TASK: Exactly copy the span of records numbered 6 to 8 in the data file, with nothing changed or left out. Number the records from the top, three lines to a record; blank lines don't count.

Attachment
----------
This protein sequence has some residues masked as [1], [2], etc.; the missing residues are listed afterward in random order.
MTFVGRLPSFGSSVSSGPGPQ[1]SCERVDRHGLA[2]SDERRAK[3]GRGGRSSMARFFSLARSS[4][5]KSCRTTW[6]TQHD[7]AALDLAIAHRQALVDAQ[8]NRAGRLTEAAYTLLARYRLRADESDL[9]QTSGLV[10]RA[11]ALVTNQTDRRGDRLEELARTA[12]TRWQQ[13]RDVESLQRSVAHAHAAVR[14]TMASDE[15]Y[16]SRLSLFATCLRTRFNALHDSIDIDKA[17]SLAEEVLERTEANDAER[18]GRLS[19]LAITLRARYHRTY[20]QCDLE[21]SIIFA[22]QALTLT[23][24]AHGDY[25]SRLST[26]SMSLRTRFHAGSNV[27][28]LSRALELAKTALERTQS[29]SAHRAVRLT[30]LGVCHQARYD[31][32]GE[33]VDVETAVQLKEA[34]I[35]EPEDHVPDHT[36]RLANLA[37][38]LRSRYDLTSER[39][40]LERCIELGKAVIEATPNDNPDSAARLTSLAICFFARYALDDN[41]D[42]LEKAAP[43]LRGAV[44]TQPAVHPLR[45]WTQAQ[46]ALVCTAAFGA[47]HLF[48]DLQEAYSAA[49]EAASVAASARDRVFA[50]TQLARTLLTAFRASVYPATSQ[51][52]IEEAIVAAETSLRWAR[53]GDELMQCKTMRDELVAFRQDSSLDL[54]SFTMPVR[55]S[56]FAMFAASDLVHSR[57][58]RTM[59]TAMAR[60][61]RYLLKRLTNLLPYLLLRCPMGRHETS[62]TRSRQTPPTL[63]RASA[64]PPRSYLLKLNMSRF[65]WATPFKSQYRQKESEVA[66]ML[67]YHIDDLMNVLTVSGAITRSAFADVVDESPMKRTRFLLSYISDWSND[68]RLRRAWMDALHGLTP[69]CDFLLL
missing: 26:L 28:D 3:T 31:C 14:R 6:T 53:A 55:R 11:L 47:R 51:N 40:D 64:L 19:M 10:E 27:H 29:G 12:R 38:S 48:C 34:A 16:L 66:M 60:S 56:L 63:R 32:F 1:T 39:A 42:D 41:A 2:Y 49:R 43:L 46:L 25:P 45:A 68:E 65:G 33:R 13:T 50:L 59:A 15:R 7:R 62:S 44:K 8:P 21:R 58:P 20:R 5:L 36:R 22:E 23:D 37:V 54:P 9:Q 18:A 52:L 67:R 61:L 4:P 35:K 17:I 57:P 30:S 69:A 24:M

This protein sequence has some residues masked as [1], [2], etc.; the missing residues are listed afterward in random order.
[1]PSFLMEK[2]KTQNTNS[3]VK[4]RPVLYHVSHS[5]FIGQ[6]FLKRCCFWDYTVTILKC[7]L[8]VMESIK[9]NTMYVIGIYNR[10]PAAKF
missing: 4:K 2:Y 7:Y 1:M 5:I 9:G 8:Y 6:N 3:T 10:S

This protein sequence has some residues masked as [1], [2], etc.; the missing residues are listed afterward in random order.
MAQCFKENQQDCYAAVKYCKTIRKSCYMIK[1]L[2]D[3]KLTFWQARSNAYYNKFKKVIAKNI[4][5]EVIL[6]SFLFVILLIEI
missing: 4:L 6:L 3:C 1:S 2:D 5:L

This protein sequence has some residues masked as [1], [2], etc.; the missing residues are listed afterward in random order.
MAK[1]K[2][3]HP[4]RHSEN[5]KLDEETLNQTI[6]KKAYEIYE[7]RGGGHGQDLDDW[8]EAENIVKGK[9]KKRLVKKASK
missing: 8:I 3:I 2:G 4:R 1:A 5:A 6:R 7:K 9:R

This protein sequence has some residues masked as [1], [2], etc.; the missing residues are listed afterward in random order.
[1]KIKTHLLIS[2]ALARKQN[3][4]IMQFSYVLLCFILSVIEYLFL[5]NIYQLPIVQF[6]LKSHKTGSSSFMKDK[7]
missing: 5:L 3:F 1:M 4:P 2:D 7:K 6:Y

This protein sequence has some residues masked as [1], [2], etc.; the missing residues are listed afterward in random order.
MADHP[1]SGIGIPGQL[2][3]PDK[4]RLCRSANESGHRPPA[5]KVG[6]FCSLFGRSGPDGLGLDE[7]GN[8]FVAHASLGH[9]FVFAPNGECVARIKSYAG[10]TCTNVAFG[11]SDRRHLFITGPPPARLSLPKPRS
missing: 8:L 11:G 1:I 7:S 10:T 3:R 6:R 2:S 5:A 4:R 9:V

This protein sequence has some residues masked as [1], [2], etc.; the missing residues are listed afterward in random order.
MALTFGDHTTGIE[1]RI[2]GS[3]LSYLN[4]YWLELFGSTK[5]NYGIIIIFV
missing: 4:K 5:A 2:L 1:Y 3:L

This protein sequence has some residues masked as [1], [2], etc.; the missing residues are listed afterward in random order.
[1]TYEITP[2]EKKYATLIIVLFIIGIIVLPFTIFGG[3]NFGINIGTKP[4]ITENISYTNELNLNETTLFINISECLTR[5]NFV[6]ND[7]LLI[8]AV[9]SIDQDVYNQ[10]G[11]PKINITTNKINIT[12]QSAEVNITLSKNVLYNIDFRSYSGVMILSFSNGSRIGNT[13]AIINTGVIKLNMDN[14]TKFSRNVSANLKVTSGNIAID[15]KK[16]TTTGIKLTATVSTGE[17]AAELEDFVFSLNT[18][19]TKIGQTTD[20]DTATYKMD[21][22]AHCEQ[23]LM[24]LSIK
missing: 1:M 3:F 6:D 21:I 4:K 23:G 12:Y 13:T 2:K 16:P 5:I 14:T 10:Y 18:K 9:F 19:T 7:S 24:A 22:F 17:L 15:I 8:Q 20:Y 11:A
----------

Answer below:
This protein sequence has some residues masked as [1], [2], etc.; the missing residues are listed afterward in random order.
MADHP[1]SGIGIPGQL[2][3]PDK[4]RLCRSANESGHRPPA[5]KVG[6]FCSLFGRSGPDGLGLDE[7]GN[8]FVAHASLGH[9]FVFAPNGECVARIKSYAG[10]TCTNVAFG[11]SDRRHLFITGPPPARLSLPKPRS
missing: 8:L 11:G 1:I 7:S 10:T 3:R 6:R 2:S 5:A 4:R 9:V

This protein sequence has some residues masked as [1], [2], etc.; the missing residues are listed afterward in random order.
MALTFGDHTTGIE[1]RI[2]GS[3]LSYLN[4]YWLELFGSTK[5]NYGIIIIFV
missing: 4:K 5:A 2:L 1:Y 3:L

This protein sequence has some residues masked as [1], [2], etc.; the missing residues are listed afterward in random order.
[1]TYEITP[2]EKKYATLIIVLFIIGIIVLPFTIFGG[3]NFGINIGTKP[4]ITENISYTNELNLNETTLFINISECLTR[5]NFV[6]ND[7]LLI[8]AV[9]SIDQDVYNQ[10]G[11]PKINITTNKINIT[12]QSAEVNITLSKNVLYNIDFRSYSGVMILSFSNGSRIGNT[13]AIINTGVIKLNMDN[14]TKFSRNVSANLKVTSGNIAID[15]KK[16]TTTGIKLTATVSTGE[17]AAELEDFVFSLNT[18][19]TKIGQTTD[20]DTATYKMD[21][22]AHCEQ[23]LM[24]LSIK
missing: 1:M 3:F 6:D 21:I 4:K 23:G 12:Y 13:T 2:K 16:P 5:I 14:T 10:Y 18:K 9:F 19:T 7:S 24:A 22:F 17:L 15:I 8:Q 20:Y 11:A